Full time candidates are expected to study for at least the equivalent of a standard five-day working week for 48 weeks of the year. A part time candidate is expected to study for 50% of that quota.
Can I study remotely or should I work from SCU's Lismore campus?
Southern Cross GeoScience (SCGS) offers HDR candidates access to outstanding facilities and world-renowned research experts who are integral to the success of their project. As a result, the majority of candidates study close to the Lismore campus. The University does understand that some candidates need to study remotely due to personal circumstances, and permission may be granted on a case-by-case basis.
Candidates wishing to study remotely must be able to demonstrate that they can maintain satisfactory contact with their advisory team, that they have access to all necessary facilities needed for their research, and that they are making satisfactory progress.
International candidates who are living in Australia on a student visa are unable to study remotely due to the conditions of their student visa.
Can I do an HDR in a different area to what my previous degree is in?
A successful HDR application must show that the applicant has a sufficient research background, must demonstrate that the project is significant to the field of research, that the research can be completed in an acceptable timeframe, that appropriate academic expertise is available, and that adequate funding and facilities are available.
Therefore, applicants who propose to undertake research in a field that is different to their previous tertiary qualifications will need to demonstrate that they have sufficient background knowledge in the new discipline.
Who do I contact to discuss my interest about studying an HDR at SCGS?
Your first point of contact should be the Director of HDR Training for SCGS (A/Prof Anja Scheffers – firstname.lastname@example.org) or the Research Training Unit, and a list of contact details can be found here.
Once you have discussed your proposed research, if you have any further questions about applying for admission to study for a HDR at Southern Cross University, please contact the Research Training Unit at SCU here.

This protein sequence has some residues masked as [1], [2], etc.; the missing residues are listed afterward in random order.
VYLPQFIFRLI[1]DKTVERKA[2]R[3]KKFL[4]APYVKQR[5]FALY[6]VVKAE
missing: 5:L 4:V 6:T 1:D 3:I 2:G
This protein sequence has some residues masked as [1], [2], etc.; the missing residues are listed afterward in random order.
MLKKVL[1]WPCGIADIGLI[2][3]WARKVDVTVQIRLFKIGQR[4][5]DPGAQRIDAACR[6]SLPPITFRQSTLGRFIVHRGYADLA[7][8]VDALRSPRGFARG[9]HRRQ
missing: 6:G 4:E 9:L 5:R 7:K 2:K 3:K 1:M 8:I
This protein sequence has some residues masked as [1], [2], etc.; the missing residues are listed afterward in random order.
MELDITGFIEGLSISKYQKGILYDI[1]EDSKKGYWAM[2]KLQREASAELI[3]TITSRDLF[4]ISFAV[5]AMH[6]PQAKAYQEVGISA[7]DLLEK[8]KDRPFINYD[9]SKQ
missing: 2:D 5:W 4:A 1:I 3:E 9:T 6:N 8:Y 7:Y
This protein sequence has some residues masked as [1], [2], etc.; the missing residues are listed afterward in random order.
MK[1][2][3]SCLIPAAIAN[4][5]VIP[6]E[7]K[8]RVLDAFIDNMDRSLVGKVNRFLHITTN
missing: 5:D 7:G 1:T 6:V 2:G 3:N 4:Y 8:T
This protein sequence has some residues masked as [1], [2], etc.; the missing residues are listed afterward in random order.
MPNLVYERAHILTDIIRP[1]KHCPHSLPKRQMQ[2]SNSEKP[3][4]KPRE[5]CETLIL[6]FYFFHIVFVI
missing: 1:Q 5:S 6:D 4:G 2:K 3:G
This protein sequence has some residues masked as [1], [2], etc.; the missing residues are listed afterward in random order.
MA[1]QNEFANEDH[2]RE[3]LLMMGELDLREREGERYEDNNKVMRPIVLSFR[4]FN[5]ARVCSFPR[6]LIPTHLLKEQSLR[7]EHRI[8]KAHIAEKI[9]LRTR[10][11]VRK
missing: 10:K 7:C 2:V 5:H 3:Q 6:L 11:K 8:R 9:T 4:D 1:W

To apply, please follow the step-by-step process outlined here.
Can I start an HDR at any time during the year?
Candidates can commence their studies at any point during the year, but those who are applying for scholarships should note that they will benefit most from their enrolment, by selecting a starting date according to relevant scholarship deadlines.
Can I apply for an HDR before I have completed my Masters/Honours?
Often HDR applicants will need to both talk to either prospective HDR supervisors and/or the HDR Director as well as apply for scholarships that will support their intended HDR candidatures, well before they have been awarded their Honours or Masters degrees. However, when formally applying for admission to study an HDR, an applicant will need to include the results from the highest tertiary qualification they have attained. It is therefore advisable for an applicant to have completed their Honours or Master's degrees before formally applying for admission to an HDR.
How much does it cost to do an HDR?
Domestic students (who have citizenship in Australia or New Zealand or permanent residency in Australia) are not required to pay tuition fees during their HDR candidature as they are covered by the Australian Government's Research Training Scheme.
International candidates are required to pay tuition fees, which vary according to the Faculty or Institute of enrolment. Further information can be discussed with the SCU Research Training Unit under the link here.
What scholarships are available for HDR candidates?
SCU offers a wide range of scholarships for both domestic and international HDR candidates that may cover tuition fees and the cost of living. Scholarships can be awarded individually, or as a combined package, depending on financial and eligibility requirements.
Many scholarships are awarded on a merit basis, and interested applicants should click here for more information. Unfortunately SCU cannot advise as to the likelihood of an applicant being awarded a scholarship prior to their application.
If I am an international applicant, how do I prove my English proficiency?
International applicants will need to prove their English proficiency when applying for admission to an HDR, and the best method is by achieving the required levels by taking a recognised English test such as IELTS or TOEFL. Please see for further information here.
While this information relates to the HDR program within SCGS, candidates should refer to the Research Training Unit's website (see here) for the most up to date procedures, forms, and general information. The RTU is available to offer advice and support to anyone who is considering HDR study at SCU.
Student Liaison Officer, Research Training Unit
t: +61 2 6620 3414
f: +61 2 6626 9145
Updated: 04 December 2013